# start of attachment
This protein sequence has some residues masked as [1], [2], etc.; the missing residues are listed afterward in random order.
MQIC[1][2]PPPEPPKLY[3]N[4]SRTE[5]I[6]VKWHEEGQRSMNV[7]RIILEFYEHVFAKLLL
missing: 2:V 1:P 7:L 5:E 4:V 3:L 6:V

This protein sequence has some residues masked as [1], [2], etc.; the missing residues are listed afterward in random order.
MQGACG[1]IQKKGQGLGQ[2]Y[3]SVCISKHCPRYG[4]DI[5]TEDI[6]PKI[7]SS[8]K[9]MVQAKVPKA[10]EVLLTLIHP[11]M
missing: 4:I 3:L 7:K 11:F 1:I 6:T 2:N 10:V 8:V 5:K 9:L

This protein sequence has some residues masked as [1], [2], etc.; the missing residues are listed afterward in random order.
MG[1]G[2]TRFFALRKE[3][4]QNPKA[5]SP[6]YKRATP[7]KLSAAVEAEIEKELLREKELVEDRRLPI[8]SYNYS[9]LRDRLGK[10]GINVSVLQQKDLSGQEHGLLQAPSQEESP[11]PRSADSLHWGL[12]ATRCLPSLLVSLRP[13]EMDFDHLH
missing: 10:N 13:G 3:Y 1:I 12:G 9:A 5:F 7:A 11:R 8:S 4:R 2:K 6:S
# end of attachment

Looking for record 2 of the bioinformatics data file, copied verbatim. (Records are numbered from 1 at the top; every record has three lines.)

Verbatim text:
This protein sequence has some residues masked as [1], [2], etc.; the missing residues are listed afterward in random order.
MQGACG[1]IQKKGQGLGQ[2]Y[3]SVCISKHCPRYG[4]DI[5]TEDI[6]PKI[7]SS[8]K[9]MVQAKVPKA[10]EVLLTLIHP[11]M
missing: 4:I 3:L 7:K 11:F 1:I 6:T 2:N 10:V 8:V 5:K 9:L